Dreams from LORD 2003-2006
21 February 2005
Psalm 34: 21: “Evil shall slay the wicked: and they that hate the righteous shall be desolate.”
Here is an excerpt from To Conquer Hell: The Meuse-Argonne, 1918 by Edward G. Lengel. Chapter 16, page 251:
“Among the soldiers charged with carrying out Liggett’s plan was a tall, heavily freckled soldier with a thick red mustache, Corporal Alvin C. York. A deeply religious, semiliterate farmer from Fentress County, Tennessee—one of the poorest counties in the United States—York was a draftee and deeply uncomfortable with shedding human blood, whatever the cause. The War Department refused to grant him conscientious objector status, however, and his battalion commander and others succeeded in convincing him that military service was not inconsistent with God’s word. York served, but he never grew comfortable with war. Bayonet training with straw dummies left him feeling ‘queer to think I might have to cut up human beings. I still didn’t want to kill. I still did feel somehow that it was wrong—terrible wrong for human beings to take each other’s life.’
“All of which is not to say that York felt at all uncomfortable with guns. He grew up in an era when guns and hunting were inescapable staples of American rural life, and like Jack Barkley, another country boy, he was an excellent marksman. Yet York was a different kind of man. Where Barkley, like many Doughboys, thrived on gambling, drinking, cussing, and combat, York preferred the simple life.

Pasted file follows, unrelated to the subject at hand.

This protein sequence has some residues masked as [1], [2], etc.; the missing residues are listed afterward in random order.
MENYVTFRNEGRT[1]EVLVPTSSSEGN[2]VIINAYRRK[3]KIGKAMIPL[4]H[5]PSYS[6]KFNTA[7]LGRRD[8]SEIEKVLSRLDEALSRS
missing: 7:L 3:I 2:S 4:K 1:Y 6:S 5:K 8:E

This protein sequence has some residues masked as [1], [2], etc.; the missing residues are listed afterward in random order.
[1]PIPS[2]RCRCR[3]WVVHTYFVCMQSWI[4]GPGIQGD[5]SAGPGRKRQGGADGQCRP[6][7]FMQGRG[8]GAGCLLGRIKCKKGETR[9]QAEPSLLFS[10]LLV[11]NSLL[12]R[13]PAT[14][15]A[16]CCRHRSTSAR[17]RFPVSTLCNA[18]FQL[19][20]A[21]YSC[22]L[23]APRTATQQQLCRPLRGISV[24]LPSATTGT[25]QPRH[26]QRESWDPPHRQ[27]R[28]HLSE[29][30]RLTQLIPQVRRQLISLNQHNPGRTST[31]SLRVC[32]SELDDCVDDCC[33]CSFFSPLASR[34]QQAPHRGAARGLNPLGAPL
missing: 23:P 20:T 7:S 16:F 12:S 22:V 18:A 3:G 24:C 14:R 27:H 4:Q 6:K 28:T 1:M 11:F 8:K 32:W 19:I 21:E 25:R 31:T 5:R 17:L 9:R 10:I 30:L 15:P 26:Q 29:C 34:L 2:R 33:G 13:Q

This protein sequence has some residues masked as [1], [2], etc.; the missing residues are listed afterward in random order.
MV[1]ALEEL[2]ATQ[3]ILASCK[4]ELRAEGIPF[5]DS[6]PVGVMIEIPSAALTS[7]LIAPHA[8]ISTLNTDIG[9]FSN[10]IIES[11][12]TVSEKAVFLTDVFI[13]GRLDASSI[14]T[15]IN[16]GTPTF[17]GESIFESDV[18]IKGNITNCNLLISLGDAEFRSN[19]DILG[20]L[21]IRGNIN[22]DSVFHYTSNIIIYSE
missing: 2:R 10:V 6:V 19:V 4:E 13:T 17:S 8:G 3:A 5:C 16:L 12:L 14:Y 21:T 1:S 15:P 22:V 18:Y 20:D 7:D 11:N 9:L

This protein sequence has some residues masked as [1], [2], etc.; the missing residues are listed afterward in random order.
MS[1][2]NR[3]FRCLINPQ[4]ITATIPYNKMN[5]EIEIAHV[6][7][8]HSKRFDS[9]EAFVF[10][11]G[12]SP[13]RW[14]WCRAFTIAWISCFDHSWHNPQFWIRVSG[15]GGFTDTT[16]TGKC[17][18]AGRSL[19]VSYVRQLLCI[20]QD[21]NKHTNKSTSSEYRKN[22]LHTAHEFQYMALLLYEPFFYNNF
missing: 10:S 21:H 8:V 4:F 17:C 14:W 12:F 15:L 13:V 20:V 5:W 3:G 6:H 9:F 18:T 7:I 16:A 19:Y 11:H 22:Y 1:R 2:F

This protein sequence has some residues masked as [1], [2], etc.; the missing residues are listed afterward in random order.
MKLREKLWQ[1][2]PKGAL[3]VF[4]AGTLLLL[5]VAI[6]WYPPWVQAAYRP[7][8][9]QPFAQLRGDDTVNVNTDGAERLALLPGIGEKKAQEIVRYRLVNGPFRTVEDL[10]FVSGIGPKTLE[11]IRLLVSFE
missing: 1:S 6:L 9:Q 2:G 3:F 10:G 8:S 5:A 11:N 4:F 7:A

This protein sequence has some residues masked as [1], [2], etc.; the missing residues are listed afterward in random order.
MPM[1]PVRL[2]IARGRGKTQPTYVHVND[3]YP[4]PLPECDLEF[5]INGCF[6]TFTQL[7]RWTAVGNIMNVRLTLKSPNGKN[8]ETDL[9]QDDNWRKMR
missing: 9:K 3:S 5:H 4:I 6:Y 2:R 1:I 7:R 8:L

“‘I had put all of the drinkin’ and fist-fightin’ away behind me. I left it back home on the Kentucky line. I didn’t have a drink all the time I was in France. I didn’t have a fist fight or an argument. I didn’t swear or smoke either. I wasn’t any better’n any of the other boys. It was jes my way of livin’, that was all.’
“York said nothing about the Lost Battalion in his diary in early October. Other thoughts occupied his mind. ‘We went out on the main road,’ he wrote on October 5th, ‘and lined up and started for the front and the Germans was shelling the road and airoplanes was humming over our heads and we were stumbling over dead horses and dead men and shells were Bursting all around me.’ Faced with such sights, he could only look up to Heaven and spread his hands. ‘Then it was,’ he wrote, ‘that I could see the Power of God helped man if he would only trust him.’ That—and a steady rifle.”